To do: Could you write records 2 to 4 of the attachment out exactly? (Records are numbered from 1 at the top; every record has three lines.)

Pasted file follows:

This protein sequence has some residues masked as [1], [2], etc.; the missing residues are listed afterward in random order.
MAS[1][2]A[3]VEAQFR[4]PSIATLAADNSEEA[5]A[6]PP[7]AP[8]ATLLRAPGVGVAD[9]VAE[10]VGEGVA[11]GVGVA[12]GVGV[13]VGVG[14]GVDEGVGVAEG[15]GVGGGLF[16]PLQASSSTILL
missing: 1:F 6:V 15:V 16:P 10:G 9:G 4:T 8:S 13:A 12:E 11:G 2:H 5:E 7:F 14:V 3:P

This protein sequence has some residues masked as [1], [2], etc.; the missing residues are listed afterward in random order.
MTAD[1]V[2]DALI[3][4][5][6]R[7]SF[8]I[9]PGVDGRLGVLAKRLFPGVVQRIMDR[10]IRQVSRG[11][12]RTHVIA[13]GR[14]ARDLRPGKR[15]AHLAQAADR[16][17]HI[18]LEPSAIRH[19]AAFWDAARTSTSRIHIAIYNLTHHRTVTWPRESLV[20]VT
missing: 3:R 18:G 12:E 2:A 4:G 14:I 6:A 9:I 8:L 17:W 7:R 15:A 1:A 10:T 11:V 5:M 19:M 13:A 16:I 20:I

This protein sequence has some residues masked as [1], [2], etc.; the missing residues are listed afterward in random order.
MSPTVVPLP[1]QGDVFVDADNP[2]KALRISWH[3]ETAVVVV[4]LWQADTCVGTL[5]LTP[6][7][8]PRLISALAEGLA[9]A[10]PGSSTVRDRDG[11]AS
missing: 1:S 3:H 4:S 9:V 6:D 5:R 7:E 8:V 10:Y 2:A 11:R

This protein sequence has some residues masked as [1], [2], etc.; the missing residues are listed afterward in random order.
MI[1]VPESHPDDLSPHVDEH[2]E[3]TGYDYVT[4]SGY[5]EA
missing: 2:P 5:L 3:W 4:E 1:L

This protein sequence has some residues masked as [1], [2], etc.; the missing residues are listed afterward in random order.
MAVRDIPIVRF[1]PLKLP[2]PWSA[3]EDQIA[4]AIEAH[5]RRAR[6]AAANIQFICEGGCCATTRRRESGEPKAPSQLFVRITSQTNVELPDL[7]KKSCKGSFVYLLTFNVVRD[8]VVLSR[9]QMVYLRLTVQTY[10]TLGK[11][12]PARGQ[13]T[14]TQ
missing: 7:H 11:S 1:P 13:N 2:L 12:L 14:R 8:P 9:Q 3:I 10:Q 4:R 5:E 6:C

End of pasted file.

This protein sequence has some residues masked as [1], [2], etc.; the missing residues are listed afterward in random order.
MTAD[1]V[2]DALI[3][4][5][6]R[7]SF[8]I[9]PGVDGRLGVLAKRLFPGVVQRIMDR[10]IRQVSRG[11][12]RTHVIA[13]GR[14]ARDLRPGKR[15]AHLAQAADR[16][17]HI[18]LEPSAIRH[19]AAFWDAARTSTSRIHIAIYNLTHHRTVTWPRESLV[20]VT
missing: 3:R 18:G 12:E 2:A 4:G 14:I 6:A 9:I 8:L 17:W 7:R 15:A 1:A 10:T 11:V 5:M 19:M 13:A 16:I 20:I

This protein sequence has some residues masked as [1], [2], etc.; the missing residues are listed afterward in random order.
MSPTVVPLP[1]QGDVFVDADNP[2]KALRISWH[3]ETAVVVV[4]LWQADTCVGTL[5]LTP[6][7][8]PRLISALAEGLA[9]A[10]PGSSTVRDRDG[11]AS
missing: 1:S 3:H 4:S 9:V 6:D 5:R 7:E 8:V 10:Y 2:A 11:R

This protein sequence has some residues masked as [1], [2], etc.; the missing residues are listed afterward in random order.
MI[1]VPESHPDDLSPHVDEH[2]E[3]TGYDYVT[4]SGY[5]EA
missing: 2:P 5:L 3:W 4:E 1:L